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Medicare Advantage, Part D deadline looms

By Craig Lazzeretti

Assistant managing editor

 

(Wednesday, Dec. 2) For Rossmoor residents looking to change their Medicare Advantage or standalone (Part D) prescription drug plan, the clock is ticking.

Monday, Dec. 7, is the final day of the annual open enrollment period in which Medicare beneficiaries can change their plans for 2021.

And while it may be tempting to forego the headache of navigating Medicare’s complex array of offerings, doing a little homework can add up to big savings and/or better coverage.

The Contra Costa County Health Insurance Counseling and Advocacy Program says it was able to save beneficiaries a combined $31,000 in prescription drug costs at just one open enrollment event last year.

Rossmoor resident Dwight Walker said he was able to save $1,200 in prescription insurance premiums after reading a New York Times article on the importance of reviewing and comparing coverage options.

“There are many choices once you are on Medicare (we are new to it this year) that can be very confusing,” he said in an email to the News.

Why is it so important to review your coverage every year and comparison shop among plans?

“New prescription drug and health plan choices are offered every year,” Contra Costa County HICAP says on its website. “Moreover, plans can and do make changes to their list of covered drugs, provider networks, benefits, copays and more.

“Your needs may have changed too. You may be treated for a new condition or take a new medication that may be more optimally covered by a different plan.”

If it all seems overwhelming, especially with the open enrollment deadline less than a week away, don’t fret. The good news is that there are plenty of resources readily available to give Medicare beneficiaries the information they need to find the coverage that’s best for them.

Contra Costa County HICAP is a good place to start. Go to https://cchicap.org/open-enrollment-information/ to read up on open enrollment and find links to a wide range of plan information and other resources. Compare Part D prescription drug plans at https://tinyurl.com/y2usmg4z and Medicare Advantage plans at https://tinyurl.com/y5on5zjq (there are four new plans for 2021).

Laura Lawrence, an independent Medicare insurance agent who helped Walker find the right plan, advises people to go directly to https://www.medicare.gov, the official U.S. government site for the program. Beneficiaries can enter their ZIP code to compare plans available in their area. They can also enter the specific prescription drugs and dosages they use to find out which of the 32 Part D drug plans available in California are most cost-effective for them.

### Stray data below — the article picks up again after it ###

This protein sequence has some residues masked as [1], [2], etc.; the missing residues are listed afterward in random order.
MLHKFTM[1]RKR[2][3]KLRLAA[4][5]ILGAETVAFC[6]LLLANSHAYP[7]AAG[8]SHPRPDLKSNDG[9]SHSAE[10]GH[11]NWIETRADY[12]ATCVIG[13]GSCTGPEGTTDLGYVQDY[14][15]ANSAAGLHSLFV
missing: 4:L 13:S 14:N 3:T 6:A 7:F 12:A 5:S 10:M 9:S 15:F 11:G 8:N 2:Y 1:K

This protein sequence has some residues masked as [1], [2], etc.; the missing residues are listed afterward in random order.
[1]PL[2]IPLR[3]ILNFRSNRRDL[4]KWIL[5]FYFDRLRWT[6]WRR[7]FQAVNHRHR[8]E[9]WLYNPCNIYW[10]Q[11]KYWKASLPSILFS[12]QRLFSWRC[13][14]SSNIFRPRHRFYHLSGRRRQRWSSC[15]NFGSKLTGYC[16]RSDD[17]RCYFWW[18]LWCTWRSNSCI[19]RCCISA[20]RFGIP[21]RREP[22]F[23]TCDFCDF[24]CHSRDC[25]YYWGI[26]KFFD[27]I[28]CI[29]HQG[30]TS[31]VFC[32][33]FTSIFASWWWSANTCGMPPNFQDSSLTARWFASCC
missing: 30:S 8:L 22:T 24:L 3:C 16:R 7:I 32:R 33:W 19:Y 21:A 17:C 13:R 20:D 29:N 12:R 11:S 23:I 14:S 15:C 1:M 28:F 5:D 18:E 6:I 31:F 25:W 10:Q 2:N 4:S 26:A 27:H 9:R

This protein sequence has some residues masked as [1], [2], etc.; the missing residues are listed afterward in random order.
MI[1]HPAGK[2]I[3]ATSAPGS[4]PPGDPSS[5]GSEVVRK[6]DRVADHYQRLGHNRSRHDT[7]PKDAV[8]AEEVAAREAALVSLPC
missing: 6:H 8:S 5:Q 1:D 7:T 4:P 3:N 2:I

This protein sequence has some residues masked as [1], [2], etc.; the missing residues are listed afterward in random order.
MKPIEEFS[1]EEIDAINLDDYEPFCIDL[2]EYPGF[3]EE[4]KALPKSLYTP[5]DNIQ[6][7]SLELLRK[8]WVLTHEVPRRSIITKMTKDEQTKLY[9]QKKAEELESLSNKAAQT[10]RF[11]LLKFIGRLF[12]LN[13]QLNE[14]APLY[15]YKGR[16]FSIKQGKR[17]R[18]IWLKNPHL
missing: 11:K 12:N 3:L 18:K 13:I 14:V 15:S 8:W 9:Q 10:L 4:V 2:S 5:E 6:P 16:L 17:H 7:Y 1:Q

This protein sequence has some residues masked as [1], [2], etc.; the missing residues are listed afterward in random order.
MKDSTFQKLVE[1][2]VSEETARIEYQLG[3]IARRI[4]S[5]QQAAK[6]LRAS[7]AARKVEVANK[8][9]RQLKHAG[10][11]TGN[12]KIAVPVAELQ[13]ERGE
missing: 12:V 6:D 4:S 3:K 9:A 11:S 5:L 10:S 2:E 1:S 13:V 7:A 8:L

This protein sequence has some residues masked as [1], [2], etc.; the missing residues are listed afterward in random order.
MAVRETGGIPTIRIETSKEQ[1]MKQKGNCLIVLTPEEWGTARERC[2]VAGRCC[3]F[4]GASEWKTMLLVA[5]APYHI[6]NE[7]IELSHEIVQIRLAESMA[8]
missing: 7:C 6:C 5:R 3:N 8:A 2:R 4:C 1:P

They also have the option to set up their own account on the site in which they can save all their current prescription and coverage information for future use.

For those who prefer to talk to experts on the phone rather than navigate websites, Medicare can be reached directly at 1-800-MEDICARE (800-633-4227). Or call the Medicare Rights Center consumer help line at 1-800-333-4114 (counselors are available Monday through Friday).

Closer to home, Medicare counseling services are also available through HICAP by calling 1-800-434-0222.

A few things to note when shopping for plans and weighing choices:

  • Medicare Advantage (also known as Medicare Part C) coverage consists of a private insurance plan approved and subsidized by Medicare. These plans offer benefits equivalent to original Medicare (Parts A and B) and usually include drug coverage, so for most people enrolled in an Advantage plan, there is no need to purchase a standalone prescription drug plan (Lawrence said all Medicare Advantage plans available in this area include drug coverage). Medicare Advantage plans may also include dental, vision and hearing coverage.
  • All Medicare Advantage plans in Contra Costa are administered by health maintenance organizations (HMOs), meaning enrollees must use providers in their network. Those enrolled in original Medicare, on the other hand, have the flexibility to see any doctor who accepts Medicare patients. “What people want to weigh is do they want the freedom of choice to go to any doctor they want to,” Lawrence said. “If that’s not an issue and you’re more than happy in your network, Medicare Advantage works fine.”
  • Those enrolled in Medicare Part A (hospital insurance) and Part B (medical insurance) often choose to purchase a Medicare Supplement Insurance (also known as Medigap) plan to provide coverage for gaps in medical costs not covered by Medicare. Medigap policies don’t work with Medicare Advantage plans, so seniors will want to choose one or the other.
  • For those thinking of switching from a Medicare Advantage plan to a Medigap plan, be forewarned that you may be required to undergo a medical underwriting process and there’s no guarantee that an insurance company will offer you Medigap coverage based on your health history and medical conditions. The only time someone is guaranteed eligibility for a Medigap policy is during the person’s six-month Medigap Open Enrollment Period, which starts automatically the first month that the person is 65 or older and enrolled in Medicare Part B (the enrollment period cannot be changed or repeated).
  • When comparing Part D prescription drug plans, keep in mind that plan costs include not only monthly premiums but also annual deductibles and co-payments. Lawrence recommends using the comparison tool on medicare.gov because it will factor in all the various costs for the specific prescriptions the beneficiary needs and provide the least-expensive options.
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